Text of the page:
Don Cheadle, Kerry Washington Talk Frankly About Life in Hollywood
Stars in television and film, Don Cheadle and Kerry Washington talked frankly with Variety about life and work in the industry, issues of gender and race, and the role of activism. Excerpts of the conversation appears below, but watch the full video above.
When people reference your race when describing your career, is that a point of pride, or is it something that you think is overplayed in the media as part of your story?
DC: I think I’m somewhat defined by my race for sure, and I’m good with that and I actually want that to be a part. … I think that should be fodder for our work — we should use all aspects of ourselves. I’m always trying to find a place where that’s actually an impact on what I’m doing as opposed to going, “Well, we’re all just people and we’re the same.”
KW: I agree. I think it’s relevant. I think gender is relevant. I bring something to the table as a woman; I bring something to the table as a woman of color. So I feel like, if it’s the only thing you focus on, then it’s a danger, and if you never talk about it then it’s a danger.
How would you compare racism to sexism, for example?
KW: It’s difficult to say, to be honest. Probably the most sexist decisions that get made about my career are decisions I don’t even know about, because — and I think it’s the same issue with race — we don’t even know when decisions are made that are discriminating, because we don’t even have access to hear when that happens. But I also feel like I’ve been able to do things as a woman in this business that I wouldn’t have had the opportunity to do as a man, just like with race, like be able to play Ray Charles’ wife if I wasn’t a black woman. So it sometimes makes things more challenging, but has also allowed for unique experiences like Hotel Rwanda and Ray and The Last King (of Scotland), roles that really use our gender and our race.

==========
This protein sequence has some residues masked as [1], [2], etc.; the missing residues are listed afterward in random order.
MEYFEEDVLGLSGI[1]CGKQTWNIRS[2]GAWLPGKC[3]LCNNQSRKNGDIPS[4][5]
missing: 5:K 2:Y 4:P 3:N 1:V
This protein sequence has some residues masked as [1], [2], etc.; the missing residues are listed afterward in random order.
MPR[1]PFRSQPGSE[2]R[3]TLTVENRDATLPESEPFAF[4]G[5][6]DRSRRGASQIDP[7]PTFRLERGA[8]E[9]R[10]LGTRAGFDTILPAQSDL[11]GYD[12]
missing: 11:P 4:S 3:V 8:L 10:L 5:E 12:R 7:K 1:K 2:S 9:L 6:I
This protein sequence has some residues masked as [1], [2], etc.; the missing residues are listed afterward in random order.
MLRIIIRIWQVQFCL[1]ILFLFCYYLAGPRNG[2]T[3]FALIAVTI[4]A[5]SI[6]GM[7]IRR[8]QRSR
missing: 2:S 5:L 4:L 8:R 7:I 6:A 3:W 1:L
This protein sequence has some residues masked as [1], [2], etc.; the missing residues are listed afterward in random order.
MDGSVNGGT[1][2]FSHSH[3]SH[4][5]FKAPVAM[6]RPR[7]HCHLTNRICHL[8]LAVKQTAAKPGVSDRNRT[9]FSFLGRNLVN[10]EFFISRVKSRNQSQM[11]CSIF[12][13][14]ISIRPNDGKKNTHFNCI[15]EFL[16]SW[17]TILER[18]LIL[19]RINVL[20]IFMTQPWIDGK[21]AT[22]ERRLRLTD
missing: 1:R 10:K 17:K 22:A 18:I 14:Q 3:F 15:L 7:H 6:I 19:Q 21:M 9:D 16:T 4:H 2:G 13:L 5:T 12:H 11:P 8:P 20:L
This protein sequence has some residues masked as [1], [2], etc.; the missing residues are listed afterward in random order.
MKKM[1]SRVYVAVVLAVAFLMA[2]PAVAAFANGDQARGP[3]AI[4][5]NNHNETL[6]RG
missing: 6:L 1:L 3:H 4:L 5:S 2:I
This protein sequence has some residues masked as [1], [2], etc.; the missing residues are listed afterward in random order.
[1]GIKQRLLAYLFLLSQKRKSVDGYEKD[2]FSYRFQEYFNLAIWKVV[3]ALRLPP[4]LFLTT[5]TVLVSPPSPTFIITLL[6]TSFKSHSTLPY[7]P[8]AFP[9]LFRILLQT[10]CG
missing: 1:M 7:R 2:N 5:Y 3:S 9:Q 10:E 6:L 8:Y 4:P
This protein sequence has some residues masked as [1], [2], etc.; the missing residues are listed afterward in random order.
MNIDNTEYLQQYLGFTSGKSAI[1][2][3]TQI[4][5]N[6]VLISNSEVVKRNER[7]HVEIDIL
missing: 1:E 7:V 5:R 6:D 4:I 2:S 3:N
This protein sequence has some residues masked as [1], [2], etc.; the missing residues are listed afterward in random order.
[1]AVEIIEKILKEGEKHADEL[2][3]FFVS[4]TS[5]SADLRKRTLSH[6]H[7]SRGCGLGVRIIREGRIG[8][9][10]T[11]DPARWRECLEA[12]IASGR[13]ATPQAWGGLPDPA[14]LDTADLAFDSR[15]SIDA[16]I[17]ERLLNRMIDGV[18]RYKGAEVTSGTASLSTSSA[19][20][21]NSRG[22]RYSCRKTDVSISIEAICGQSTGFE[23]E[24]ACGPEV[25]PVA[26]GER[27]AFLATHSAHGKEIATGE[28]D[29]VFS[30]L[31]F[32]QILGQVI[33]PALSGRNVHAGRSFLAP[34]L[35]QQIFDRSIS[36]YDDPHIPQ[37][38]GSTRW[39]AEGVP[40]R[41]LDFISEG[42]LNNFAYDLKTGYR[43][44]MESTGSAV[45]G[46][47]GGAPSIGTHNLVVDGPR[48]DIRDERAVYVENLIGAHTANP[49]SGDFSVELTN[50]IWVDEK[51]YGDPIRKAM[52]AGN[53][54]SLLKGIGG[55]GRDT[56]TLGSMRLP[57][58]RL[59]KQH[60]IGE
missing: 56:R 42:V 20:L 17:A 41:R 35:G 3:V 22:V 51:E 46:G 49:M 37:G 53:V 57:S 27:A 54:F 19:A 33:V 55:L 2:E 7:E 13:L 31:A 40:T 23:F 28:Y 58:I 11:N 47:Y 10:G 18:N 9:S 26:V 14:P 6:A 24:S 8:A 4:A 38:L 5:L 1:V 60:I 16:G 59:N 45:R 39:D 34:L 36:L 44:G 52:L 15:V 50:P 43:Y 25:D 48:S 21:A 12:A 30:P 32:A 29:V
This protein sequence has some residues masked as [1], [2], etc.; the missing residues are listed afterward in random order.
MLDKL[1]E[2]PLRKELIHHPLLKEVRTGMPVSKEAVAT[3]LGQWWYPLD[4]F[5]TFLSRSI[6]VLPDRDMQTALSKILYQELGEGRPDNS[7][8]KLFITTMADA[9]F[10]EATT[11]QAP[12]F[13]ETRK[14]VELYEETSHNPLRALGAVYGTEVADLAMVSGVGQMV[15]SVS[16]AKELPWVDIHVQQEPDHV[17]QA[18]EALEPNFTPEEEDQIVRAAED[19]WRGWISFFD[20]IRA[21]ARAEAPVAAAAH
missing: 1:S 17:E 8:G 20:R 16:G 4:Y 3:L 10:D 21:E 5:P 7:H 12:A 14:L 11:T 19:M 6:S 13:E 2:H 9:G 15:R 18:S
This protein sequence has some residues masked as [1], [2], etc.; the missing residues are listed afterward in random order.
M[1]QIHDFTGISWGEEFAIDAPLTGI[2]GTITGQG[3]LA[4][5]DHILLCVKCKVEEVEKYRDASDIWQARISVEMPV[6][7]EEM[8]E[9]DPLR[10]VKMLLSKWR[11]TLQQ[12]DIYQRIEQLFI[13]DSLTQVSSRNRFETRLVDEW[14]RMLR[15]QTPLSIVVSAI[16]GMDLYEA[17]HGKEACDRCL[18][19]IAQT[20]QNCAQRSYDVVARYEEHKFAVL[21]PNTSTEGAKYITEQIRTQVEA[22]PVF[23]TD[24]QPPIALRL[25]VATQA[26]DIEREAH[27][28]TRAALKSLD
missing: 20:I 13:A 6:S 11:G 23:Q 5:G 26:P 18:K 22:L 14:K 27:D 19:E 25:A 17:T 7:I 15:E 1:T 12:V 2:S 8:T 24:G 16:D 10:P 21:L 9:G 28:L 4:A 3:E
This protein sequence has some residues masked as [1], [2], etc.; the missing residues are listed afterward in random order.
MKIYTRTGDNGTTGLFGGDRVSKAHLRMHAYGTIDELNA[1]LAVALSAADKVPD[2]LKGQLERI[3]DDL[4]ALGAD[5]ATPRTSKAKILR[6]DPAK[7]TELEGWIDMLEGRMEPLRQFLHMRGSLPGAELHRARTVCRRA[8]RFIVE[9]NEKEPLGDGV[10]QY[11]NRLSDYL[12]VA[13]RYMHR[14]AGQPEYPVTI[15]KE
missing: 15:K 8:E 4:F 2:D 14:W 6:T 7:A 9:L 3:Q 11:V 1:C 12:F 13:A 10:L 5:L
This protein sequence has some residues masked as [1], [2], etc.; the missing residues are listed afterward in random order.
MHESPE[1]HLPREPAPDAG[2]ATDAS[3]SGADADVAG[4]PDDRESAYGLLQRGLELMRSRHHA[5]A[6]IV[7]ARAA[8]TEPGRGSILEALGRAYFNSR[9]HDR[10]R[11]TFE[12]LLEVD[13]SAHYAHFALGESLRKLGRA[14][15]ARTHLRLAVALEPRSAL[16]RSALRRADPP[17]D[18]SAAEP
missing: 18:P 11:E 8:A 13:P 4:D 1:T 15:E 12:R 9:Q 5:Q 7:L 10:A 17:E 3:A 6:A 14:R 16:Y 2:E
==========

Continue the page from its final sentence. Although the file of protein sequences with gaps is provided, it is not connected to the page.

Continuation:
DC: I think it’s sort of like a sine wave — it depends on when you ask the question. If this was 1971, we’d say, “Oh, there’s tons of opportunity for black people in movies — I don’t know if you want to be in all of them” but you’d be like, “Yeah, I had five auditions today.”
DC: There’s not enough work for anybody, so whenever there’s not enough for anybody, the people who are somewhat already marginalized, the margin is going to be even smaller. … That being said though, where we are is sort of antithetical to that: She’s the lead of a hit TV show, and she’s not the only black actor on network TV in the lead of a show. That’s amazing.
KW: That’s huge right now, and different. I think you’re really right. I think there’s that curve, but I do have a sense that it’s curving upwards and that I have more opportunities than Josephine Baker and Lena Horne and Diahann Carroll had. … This is a business where, if you’re looking for consistency and dependability in your work, this is not the career for you. But I think as more women are in positions of power, more people in color are in positions of power, the stories become more inclusive, the casts become more inclusive.
Looking back on your own careers, what was the ebb and flow like and what was it like trying to get started?
DC: It’s so funny: Kerry and I did a movie a long time ago called The United States of Leland, and I was looking at the cast list of that movie.